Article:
A History of European Thought in the Nineteenth Century: Scientific thought, 2 v

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W. Blackwood, 1907

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Page 338 - It is inconceivable that inanimate brute matter should, without the mediation of something else, which is not material, operate upon and affect other matter without mutual contact, as it must be, if gravitation, in the sense of Epicurus, be essential and inherent in it.
Page 338 - That gravity should be innate, inherent, and essential to matter, so that one body may act upon another at a distance through a vacuum, without the mediation of any thing else, by and through which their action and force may be conveyed from one to another, is to me so great an absurdity, that I believe no man, who has in philosophical matters a competent faculty of thinking, can ever fall into it.
Page 228 - I had the opportunity of being acquainted with divers worthy persons, inquisitive into natural philosophy, and other parts of human learning; and particularly of what hath been called the New Philosophy, or Experimental Philosophy.
Page 96 - And like th' old Hebrews many years did stray In deserts but of small extent, Bacon, like Moses, led us forth at last. The barren wilderness he past, Did on the very border stand Of the blest promis'd land, And from the mountain's top of his exalted wit, Saw it himself, and shew'd us it. But life did never to one man allow Time to discover worlds, and conquer too ; Nor can so short a line sufficient be To fathom the vast depths of nature's sea : The work he did we ought t...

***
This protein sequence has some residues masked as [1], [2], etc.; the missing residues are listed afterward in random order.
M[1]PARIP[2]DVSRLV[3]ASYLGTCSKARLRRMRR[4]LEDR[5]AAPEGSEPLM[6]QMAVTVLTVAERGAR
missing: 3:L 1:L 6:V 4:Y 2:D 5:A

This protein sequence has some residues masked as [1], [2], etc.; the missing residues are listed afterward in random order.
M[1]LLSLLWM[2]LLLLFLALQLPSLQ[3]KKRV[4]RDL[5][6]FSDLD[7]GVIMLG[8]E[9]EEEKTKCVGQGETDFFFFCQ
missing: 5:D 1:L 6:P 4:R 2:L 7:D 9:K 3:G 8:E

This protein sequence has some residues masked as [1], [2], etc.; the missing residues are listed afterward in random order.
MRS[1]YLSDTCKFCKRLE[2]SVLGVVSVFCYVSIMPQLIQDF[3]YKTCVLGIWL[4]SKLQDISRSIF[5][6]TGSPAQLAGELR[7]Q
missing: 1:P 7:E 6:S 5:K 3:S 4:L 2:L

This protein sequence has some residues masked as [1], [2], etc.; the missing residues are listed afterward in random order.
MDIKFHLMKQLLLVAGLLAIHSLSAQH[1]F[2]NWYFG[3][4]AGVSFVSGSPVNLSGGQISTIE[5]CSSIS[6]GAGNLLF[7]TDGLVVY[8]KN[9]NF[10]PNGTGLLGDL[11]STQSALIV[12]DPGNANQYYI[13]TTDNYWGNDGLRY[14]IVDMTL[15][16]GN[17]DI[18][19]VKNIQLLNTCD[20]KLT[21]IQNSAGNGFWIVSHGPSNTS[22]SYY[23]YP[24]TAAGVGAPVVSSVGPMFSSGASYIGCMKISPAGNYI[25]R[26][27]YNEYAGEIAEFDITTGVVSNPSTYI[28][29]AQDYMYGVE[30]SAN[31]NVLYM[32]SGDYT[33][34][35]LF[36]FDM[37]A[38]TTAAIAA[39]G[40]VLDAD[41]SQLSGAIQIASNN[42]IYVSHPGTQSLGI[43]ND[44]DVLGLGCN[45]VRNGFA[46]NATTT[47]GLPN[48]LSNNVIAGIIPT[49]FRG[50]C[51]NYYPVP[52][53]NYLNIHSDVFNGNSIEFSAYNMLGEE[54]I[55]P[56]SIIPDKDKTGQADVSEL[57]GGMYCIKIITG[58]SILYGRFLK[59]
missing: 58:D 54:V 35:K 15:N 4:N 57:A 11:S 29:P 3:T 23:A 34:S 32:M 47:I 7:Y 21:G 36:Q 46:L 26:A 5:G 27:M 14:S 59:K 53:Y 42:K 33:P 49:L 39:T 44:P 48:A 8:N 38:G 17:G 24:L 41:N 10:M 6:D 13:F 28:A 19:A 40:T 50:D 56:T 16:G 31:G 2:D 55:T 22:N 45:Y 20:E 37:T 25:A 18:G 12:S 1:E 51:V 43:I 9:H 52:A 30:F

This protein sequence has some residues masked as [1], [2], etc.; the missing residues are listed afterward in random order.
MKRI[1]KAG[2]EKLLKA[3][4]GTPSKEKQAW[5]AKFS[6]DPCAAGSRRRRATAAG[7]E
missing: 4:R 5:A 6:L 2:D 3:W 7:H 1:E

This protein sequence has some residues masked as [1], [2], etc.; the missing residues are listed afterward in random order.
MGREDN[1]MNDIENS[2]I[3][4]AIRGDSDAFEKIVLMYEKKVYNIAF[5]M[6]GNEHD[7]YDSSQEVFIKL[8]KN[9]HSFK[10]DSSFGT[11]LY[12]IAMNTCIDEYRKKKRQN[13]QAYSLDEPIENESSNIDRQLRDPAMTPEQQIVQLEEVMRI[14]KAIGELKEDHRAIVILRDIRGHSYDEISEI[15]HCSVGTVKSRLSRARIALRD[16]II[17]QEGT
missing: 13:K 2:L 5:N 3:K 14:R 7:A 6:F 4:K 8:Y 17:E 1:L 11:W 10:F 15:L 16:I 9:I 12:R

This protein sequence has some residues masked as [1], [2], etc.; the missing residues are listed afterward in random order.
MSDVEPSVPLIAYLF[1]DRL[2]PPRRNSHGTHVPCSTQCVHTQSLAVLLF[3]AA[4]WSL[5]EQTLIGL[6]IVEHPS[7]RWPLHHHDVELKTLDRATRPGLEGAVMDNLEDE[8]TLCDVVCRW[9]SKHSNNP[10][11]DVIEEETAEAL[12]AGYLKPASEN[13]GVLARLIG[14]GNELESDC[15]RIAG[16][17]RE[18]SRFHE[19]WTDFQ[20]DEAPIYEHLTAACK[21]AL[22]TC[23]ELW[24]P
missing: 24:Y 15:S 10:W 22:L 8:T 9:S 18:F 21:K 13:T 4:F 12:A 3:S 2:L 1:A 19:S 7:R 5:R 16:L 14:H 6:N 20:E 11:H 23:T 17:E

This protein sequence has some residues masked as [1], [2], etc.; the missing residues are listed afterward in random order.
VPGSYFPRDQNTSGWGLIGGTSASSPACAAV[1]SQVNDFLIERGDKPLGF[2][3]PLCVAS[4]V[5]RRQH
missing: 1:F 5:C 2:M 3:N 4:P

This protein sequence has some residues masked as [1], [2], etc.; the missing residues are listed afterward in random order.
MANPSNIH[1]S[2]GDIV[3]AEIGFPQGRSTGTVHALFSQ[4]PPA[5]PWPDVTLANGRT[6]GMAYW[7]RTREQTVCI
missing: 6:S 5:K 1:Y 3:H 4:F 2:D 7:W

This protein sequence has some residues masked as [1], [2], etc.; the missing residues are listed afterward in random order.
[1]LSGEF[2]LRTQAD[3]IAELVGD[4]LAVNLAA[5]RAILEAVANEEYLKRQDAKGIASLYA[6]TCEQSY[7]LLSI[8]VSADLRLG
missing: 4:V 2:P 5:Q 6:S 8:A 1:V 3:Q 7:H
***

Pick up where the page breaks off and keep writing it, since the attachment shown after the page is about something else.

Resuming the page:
Page 239 - Murdoch, and Christie; nor need we have any hesitation in adding, that within the last fifteen years not a single discovery or invention, of prominent interest, has been made in our colleges, and that there is not one man in all the eight universities of Great Britain who is at present known to be engaged in any train of original research.
Page 457 - With numerous Illustrations. Second Edition. Crown 8vo, 6s. CAIRD. Sermons. By JOHN CAIRD, DD, Principal of the University of Glasgow. Seventeenth Thousand. Fcap. 8vo, 5s. CALDWELL. Schopenhauer's System in its Philosophical Significance (the Shaw Fellowship Lectures, 1893). By WILLIAM CALDWELL, MA, D.Sc., Professor of Moral and Social Philosophy, Northwestern University, USA ; formerly Assistant to the Professor of Logic and Metaphysics, Edin., and Examiner in Philosophy In the University ot St...
Page 416 - Or, if we adopt the atomic theory or phraseology, then the atoms of bodies which are equivalent to each other in their ordinary chemical action, have equal quantities of electricity naturally associated with them.
Page 153 - Les vraies conquêtes, les seules qui ne donnent aucun regret, sont celles que l'on fait sur l'ignorance. L'occupation la plus honorable, comme la plus utile pour les nations, c'est de contribuer à l'extension des idées humaines. La vraie puissance de la République française doit consister désormais à ne pas permettre qu'il existe une seule idée nouvelle qu'elle ne lui appartienne.
Page 284 - Er aber, Howard, gibt mit reinem Sinn Uns neuer Lehre herrlichsten Gewinn. Was sich nicht halten, nicht erreichen läßt, Er faßt es an, er hält zuerst es fest; Bestimmt das Unbestimmte, schränkt es ein, Benennt es treffend! — Sei die Ehre dein! — Wie Streife steigt, sich ballt, zerflattert, fällt, Erinnre dankbar deiner sich die Welt.
Page 353 - And thus nature will be very conformable to herself and very simple, performing all the great motions of the heavenly bodies by the attraction of gravity which intercedes those bodies and almost all the small ones of their particles by some other attractive and repelling powers which intercede the particles.

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